French Green Lentils are a hard-to-find Lentil that are a beautiful deep fall green. These lentils contain a seed coat and are 1/2 cm. wide with a mild, earthly flavor. The French Green Lentils texture is a bit firmer than most other lentils and hold their shape well when cooked. Basic preparation: Lentils do not require soaking. Simmer 1 cup lentils with 4 cups water, 20 to 25 minutes. Skim the water while cooking. One cup dry yields 2 cups cooked.

  • Include in hearty and warming soups and stews
  • Toss with salads or use to stuff vegetables
  • Pair with lamb, salmon and duck confit

French Green Lentils are a highly sought-after deep green variety of lentils known for their peppery flavor, high protein content and sturdy structure, which holds up through cooking. While originally grown in the Puy region of France, they are now also produced in Italy and North America.

  • Firm texture that holds its shape
  • Approximately 3/16″ in diameter
  • Robust, peppery flavor

Nutrition FactsServ. Size: 1/4 cups (48 g/1.7 oz), Servings: 8, Amount Per Serving: Calories 160, Fat Cal. 0, Total Fat 0g (0%DV), Sat. Fat 0g (0%DV), Trans Fat 0g, Cholest. 0mg (0%DV), Sodium 15mg (1%DV), Total carb. 29g (10%DV), Fiber 7g (28%DV), Sugars 2g, Protein 12g, Vitamin A (0%DV), Vitamin C (0%DV), Calcium (4%DV), Iron (15%DV). Percent Daily Values (DV) are based on a 2,000 calorie diet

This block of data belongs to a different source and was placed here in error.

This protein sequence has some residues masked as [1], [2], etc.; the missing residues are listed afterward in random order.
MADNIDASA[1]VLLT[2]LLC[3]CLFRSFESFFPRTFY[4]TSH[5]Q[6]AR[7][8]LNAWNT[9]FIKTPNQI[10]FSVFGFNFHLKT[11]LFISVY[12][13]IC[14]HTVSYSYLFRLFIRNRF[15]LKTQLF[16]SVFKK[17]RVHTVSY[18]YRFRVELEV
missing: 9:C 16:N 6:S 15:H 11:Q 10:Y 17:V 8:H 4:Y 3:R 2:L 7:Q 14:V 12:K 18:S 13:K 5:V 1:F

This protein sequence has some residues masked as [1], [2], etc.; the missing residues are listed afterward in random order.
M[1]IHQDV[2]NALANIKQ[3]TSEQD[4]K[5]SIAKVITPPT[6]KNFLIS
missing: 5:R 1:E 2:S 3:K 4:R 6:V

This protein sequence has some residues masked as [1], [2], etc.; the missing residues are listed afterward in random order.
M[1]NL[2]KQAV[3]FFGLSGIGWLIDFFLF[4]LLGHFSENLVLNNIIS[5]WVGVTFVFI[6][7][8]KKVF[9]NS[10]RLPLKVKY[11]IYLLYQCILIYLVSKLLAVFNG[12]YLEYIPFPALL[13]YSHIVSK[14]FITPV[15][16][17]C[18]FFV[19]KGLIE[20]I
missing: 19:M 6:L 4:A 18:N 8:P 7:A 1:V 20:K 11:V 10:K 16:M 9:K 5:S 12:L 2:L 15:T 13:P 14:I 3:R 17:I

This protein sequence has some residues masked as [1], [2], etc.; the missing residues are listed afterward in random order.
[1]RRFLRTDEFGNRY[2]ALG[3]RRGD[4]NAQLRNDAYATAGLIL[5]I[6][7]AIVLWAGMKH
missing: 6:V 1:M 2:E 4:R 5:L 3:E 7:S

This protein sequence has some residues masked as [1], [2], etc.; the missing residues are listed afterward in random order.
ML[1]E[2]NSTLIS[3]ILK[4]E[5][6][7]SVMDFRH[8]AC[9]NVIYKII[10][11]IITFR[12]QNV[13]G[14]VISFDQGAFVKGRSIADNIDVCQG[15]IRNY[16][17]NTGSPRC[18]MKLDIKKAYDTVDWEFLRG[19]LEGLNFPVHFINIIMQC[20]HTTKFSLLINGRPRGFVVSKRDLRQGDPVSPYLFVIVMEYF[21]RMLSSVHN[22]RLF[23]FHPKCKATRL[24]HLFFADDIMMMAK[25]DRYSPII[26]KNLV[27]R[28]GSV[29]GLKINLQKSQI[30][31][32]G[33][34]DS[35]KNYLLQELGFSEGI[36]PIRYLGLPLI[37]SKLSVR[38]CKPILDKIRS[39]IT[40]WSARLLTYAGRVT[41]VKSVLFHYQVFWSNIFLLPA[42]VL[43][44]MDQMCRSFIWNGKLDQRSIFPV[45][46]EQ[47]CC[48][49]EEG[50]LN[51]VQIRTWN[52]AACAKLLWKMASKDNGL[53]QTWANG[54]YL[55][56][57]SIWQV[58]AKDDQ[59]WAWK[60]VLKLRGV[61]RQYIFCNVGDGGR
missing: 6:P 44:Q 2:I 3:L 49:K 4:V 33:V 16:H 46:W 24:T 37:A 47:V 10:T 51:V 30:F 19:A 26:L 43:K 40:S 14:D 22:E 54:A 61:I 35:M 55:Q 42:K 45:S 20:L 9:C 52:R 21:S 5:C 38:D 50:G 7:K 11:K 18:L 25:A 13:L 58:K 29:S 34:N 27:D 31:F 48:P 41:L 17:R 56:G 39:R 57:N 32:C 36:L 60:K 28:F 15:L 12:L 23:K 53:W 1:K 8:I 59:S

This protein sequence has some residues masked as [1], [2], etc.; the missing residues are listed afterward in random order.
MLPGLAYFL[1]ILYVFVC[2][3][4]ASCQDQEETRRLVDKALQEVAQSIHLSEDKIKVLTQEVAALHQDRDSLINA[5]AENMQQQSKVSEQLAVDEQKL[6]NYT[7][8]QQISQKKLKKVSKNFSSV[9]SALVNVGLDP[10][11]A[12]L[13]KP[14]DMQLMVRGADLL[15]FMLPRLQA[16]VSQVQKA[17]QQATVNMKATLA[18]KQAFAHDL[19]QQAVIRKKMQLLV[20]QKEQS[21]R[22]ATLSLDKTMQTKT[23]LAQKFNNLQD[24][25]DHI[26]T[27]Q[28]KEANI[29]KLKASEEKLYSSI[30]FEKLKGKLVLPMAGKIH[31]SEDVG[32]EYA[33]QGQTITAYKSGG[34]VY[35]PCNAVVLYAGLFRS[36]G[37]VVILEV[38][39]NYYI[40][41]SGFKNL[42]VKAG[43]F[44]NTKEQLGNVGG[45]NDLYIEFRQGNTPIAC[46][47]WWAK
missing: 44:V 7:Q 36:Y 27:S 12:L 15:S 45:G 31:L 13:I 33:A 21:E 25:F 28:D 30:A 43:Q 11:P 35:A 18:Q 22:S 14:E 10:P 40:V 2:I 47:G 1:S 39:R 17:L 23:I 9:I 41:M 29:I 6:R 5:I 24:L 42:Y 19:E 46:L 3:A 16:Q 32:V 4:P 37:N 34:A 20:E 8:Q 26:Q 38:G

Full Description

French green lentils (Lens esculenta) are a highly sought-after variety of lentils that are firm and exceptionally good at holding their shape. They have a deep green color with a subtle mottled pattern and a robust, peppery flavor. Often regarded as the most desirable and delicate of the lentils, they originated in the volcanic soils of the Puy region of France, and are now grown in North America and Italy as well. The bushy, annual plant is a member of the legume family, growing about 16 inches tall with seed-producing pods. The dried seeds stored within those pods are the lentils themselves. After their dull-colored seed coat is removed, these vibrant, low-maintenance pearls are revealed to provide fast, easy cooking and quality nutrient supply.

Lentils are part of a family of legumes, collectively known as pulses, which also includes dried peas and chickpeas. The lentil is one of the oldest cultivated legumes, even being mentioned in the Hebrew Bible. It is believed to be native to southwestern Asia and northern Syria. Unlike beans, lentils do not need to be soaked and therefore cook much faster. They are often paired with grains or rice to provide a complete protein. Rice and lentils make up the popular Indian dish “khichdi,” as well as one of the national dishes of Egypt, “kushari.” About a quarter of lentil production is from India, most of which is consumed by its domestic market. In addition to high protein and fiber content, the lentil is also packed with iron, zinc, potassium and magnesium and folate.